My final column of the season is, as ever the Midlands Select XV, this season sponsored by Kingsholm Kids — childcare for all your minis and juniors — and it is with great trepidation that I make the hardest cut.
It was only last month that one player, omitted from a previous team on account of his conditioning, spoke to me for the first time in two years following that omission. He is once again left out so I’ll no doubt speak to Mr X next in 2010.
The selection process has been muddied by the preponderance of loan players in National One particularly at Bees and Moseley, whose relationship with Gloucester meant Billesley Common required the installation of a revolving door at times.
Rather arbitrarily, therefore, I have decided to include dual-registered players but not those on loan otherwise the National League team would come almost entirely from Kingsholm and Sixways.
As a result Dan Norton and the Jacks Adams and Forster are picked having played in more than half Moseley’s fixtures this year while Dan Tuohy, Alasdair Dickinson and James Brown miss out.
That infusion of Premiership quality probably gives the sides a slightly reddish hue despite the fact Coventry finished highest-placed among our local National One teams.
Theirs has been a remarkable season, off the pitch if not on it, and their ninth-place finish does their small squad enormous credit.
Moseley’s has been the usual rollercoaster ride, though this time the descents have never made you fear for their safety.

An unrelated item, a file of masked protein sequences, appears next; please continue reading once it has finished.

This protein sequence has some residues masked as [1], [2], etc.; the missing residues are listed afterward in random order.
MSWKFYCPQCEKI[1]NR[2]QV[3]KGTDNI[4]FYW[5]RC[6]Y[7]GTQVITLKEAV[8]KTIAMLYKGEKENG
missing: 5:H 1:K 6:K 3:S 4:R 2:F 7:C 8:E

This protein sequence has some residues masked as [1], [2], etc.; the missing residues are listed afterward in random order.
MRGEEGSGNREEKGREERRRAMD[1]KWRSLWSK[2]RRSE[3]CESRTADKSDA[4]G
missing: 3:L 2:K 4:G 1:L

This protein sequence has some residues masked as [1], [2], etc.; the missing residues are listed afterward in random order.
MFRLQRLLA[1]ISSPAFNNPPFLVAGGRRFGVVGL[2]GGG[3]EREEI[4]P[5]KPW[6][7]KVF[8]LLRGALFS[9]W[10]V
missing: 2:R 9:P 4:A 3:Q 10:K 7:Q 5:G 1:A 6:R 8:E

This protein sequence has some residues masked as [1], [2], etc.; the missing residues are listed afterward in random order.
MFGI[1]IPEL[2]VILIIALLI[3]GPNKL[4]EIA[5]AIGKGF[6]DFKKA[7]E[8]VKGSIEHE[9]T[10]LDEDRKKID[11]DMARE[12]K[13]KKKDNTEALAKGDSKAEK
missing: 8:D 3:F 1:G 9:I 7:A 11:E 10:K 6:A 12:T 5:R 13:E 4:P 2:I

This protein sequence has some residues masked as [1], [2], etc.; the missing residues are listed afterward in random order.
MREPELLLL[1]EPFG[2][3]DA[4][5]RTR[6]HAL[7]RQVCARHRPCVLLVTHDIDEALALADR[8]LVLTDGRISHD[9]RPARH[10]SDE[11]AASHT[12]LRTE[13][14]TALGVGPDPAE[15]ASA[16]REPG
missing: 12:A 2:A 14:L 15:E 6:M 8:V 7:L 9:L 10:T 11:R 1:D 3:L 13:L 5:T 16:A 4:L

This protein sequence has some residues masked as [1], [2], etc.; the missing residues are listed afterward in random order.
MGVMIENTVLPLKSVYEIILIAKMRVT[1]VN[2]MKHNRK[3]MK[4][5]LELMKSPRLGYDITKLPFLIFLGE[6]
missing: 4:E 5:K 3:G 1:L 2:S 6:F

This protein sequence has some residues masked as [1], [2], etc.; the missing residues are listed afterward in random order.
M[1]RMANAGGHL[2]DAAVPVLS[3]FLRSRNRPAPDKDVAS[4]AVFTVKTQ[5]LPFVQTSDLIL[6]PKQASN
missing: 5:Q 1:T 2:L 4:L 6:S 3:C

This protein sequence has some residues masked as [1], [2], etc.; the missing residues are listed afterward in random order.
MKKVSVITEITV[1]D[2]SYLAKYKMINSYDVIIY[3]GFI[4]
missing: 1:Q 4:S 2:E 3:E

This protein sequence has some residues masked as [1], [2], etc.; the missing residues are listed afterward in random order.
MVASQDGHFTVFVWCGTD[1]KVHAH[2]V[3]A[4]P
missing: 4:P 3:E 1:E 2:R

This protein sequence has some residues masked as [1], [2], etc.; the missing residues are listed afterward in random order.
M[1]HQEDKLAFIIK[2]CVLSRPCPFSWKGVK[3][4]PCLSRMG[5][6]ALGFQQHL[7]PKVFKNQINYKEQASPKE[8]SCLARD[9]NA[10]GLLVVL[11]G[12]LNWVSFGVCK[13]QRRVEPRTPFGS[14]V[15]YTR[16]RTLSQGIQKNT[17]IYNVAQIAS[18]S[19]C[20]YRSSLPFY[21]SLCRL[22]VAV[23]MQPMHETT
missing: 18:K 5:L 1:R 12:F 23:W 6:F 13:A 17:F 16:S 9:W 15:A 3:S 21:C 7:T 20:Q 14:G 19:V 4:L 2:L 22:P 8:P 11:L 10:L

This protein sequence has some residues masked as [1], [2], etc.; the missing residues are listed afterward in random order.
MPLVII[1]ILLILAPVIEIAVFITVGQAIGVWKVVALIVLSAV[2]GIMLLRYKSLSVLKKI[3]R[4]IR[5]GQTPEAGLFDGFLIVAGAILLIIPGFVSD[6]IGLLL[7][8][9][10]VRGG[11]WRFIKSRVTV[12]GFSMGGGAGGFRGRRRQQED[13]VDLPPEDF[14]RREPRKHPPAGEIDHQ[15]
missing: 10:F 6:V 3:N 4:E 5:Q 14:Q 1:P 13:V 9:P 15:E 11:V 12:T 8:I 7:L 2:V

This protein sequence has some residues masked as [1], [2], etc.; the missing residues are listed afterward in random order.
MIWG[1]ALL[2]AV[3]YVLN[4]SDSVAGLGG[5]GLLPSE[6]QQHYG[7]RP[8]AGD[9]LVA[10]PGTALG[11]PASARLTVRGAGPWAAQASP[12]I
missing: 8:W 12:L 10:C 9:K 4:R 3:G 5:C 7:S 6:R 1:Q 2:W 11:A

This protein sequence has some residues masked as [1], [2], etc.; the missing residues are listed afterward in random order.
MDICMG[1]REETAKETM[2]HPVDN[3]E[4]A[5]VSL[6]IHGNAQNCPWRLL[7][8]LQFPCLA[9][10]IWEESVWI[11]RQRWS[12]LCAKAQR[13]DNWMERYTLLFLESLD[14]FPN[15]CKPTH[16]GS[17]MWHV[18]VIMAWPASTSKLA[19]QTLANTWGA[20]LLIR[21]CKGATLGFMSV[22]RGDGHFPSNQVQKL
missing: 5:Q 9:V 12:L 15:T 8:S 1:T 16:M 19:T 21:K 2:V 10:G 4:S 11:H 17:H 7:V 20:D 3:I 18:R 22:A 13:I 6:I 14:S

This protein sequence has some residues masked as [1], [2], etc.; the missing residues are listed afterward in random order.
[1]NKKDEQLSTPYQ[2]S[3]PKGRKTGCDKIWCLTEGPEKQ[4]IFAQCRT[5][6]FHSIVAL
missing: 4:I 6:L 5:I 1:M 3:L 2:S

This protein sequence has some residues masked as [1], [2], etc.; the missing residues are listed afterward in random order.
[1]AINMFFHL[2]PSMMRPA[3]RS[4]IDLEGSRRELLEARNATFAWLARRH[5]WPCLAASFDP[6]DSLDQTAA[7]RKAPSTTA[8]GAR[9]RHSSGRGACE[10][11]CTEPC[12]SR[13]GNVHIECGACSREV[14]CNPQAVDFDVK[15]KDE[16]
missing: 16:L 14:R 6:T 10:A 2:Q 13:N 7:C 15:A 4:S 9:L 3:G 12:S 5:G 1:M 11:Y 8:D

Bees, on the other hand, have struggled because of negligently poor recruitment and the players that make this team do so because of the efforts they have put in paddling against the current.
One can only wonder if Stourbridge had gone up whether the perception of that success might have increased their representation. In truth I feel the First Division remains some way ahead of National Two in terms of playing standard.
That said, would the following players please step forward. . .
15 Reece Spee (Pertemps Bees)
Spee carried virtually all of his team’s attacking threat and although prone to horrendous blunders is also capable of unlocking defences. Defensively he is solid and, while his kicking is not the best, his spirit, courage and versatility personify his team’s end-of-season renaissance and get him in ahead of Stourbridge’s tyro Tom Jarvis.
14 Dan Norton (Moseley)